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Lesson 118: The Miracles of Nature- The Draught of Fishes

Updated: Jan 17

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INTRODUCTION. In this story Jesus calls four disciples to him. Earlier at least three of the four (Peter, Andrew, and probably John) had followed Jesus and "abode with him that day" (John 1:35-42). Now the four are called and this time they left all and followed Jesus (Luke 5:11). Matthew and Mark probably refer to this same event but do not relate the miracle (Matt. 4:18-22; Mark 1:16-20).

The scene takes place at the Sea of Galilee, sometimes called in the New Testament the Lake of Gennesaret (Luke 5:1) and the Sea of Tiberias (John 6:1). The sea is in a valley, 685 feet below sea level, surrounded by mountains, and is about thirteen miles long and over seven miles across at its widest point. The depth of the sea ranges from 80 feet to 160 feet. The water is clear and sweet and such a beautiful, deep blue that during the season when the hills are green, the sea has been described as a sapphire in an emerald setting.

The Sea of Galilee has an abundance of fish of many varieties, and commercial fishing was an important industry in the time of Christ. Various methods of fishing were used.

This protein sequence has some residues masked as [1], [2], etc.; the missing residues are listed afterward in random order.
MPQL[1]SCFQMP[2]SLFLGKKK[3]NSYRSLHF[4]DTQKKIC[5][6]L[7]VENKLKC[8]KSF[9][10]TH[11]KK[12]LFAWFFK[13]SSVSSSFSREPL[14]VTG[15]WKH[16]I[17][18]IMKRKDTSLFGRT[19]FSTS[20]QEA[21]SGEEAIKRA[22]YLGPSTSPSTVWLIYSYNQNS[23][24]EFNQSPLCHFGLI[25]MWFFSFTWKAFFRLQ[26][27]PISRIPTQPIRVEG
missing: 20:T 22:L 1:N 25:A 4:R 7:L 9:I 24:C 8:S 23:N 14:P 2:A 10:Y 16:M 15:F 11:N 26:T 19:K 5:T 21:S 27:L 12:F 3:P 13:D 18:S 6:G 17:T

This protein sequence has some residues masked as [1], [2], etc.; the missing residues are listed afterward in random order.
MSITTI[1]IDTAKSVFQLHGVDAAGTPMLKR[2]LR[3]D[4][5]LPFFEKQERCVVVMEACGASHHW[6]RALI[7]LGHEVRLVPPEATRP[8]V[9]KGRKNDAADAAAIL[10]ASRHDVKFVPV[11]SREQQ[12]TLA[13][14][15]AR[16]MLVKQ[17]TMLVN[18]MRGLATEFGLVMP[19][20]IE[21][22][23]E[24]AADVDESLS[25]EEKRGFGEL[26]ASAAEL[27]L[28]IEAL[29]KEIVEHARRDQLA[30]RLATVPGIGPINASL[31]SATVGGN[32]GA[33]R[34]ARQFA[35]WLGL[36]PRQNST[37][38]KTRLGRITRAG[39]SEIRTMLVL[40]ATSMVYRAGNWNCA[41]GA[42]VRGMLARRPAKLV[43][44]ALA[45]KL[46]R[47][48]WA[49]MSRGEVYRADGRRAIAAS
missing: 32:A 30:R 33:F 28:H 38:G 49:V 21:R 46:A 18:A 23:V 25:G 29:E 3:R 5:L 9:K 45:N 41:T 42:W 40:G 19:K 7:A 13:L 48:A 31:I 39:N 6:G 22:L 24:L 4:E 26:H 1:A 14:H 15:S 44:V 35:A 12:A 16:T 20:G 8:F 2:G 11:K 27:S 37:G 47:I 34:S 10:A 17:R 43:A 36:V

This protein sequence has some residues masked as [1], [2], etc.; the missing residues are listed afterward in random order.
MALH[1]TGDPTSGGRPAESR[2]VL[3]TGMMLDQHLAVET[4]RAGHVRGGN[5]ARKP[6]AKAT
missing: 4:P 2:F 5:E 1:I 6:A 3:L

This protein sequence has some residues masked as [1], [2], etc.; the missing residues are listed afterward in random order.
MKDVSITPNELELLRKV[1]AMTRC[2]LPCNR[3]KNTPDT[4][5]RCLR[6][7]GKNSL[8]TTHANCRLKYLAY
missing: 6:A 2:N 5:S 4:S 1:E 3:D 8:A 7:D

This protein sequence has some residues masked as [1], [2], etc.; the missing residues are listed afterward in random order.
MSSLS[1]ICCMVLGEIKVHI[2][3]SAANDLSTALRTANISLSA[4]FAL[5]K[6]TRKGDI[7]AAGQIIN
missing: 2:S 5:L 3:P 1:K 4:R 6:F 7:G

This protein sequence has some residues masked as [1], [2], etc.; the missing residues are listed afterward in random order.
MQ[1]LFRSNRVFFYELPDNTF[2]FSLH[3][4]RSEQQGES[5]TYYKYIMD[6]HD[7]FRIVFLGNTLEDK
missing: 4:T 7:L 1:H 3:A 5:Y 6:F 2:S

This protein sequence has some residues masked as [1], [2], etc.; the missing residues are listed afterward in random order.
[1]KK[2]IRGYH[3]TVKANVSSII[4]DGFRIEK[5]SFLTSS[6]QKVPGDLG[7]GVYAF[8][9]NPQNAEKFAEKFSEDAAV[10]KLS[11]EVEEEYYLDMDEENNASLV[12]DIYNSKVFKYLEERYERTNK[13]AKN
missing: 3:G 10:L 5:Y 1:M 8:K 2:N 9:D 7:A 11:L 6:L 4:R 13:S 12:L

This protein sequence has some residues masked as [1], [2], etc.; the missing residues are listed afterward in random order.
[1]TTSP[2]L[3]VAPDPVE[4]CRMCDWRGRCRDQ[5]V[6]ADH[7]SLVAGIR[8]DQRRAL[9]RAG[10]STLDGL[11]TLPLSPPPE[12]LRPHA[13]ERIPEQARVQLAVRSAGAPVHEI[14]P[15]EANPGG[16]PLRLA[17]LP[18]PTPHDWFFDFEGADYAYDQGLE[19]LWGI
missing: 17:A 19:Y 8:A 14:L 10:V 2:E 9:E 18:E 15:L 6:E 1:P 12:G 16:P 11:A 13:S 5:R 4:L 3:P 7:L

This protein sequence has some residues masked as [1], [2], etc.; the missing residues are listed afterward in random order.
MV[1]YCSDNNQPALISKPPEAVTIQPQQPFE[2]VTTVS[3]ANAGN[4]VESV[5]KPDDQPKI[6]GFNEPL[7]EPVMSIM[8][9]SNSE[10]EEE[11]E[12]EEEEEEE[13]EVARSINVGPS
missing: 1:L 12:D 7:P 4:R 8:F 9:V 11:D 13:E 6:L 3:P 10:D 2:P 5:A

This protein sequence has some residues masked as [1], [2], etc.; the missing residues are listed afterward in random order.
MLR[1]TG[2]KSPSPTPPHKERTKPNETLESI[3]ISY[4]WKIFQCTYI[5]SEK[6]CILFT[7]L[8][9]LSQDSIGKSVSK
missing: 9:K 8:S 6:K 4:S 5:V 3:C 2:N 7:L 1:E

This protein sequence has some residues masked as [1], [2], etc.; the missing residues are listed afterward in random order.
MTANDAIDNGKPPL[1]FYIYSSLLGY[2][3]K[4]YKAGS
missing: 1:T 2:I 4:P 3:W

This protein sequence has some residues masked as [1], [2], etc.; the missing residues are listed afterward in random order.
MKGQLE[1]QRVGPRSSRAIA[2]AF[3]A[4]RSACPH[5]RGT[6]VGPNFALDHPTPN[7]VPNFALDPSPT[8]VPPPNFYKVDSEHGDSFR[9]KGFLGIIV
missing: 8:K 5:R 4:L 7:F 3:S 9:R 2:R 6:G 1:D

A cast net was a circular net of fine mesh with the open edge of the net weighted with bits of lead. The fisherman, holding the net in the center, would cast it from the shore into shallow water so that it would fall flat on the surface and enclose a school of fish. He would then draw the net towards him. Another method used a drag net. This was a net several hundred yards long with lead weights on the bottom edge and floats or corks on the top edge. Sometimes the fisherman fastened one end of the net on shore, then pulled the other end with the boat around in a semicircle back to the shore. Other times the net was drawn between two boats to catch the fish which were then gathered into the boat. When the fishermen returned to the shore, they sorted the fish by size and variety, keeping the good and throwing back the bad.

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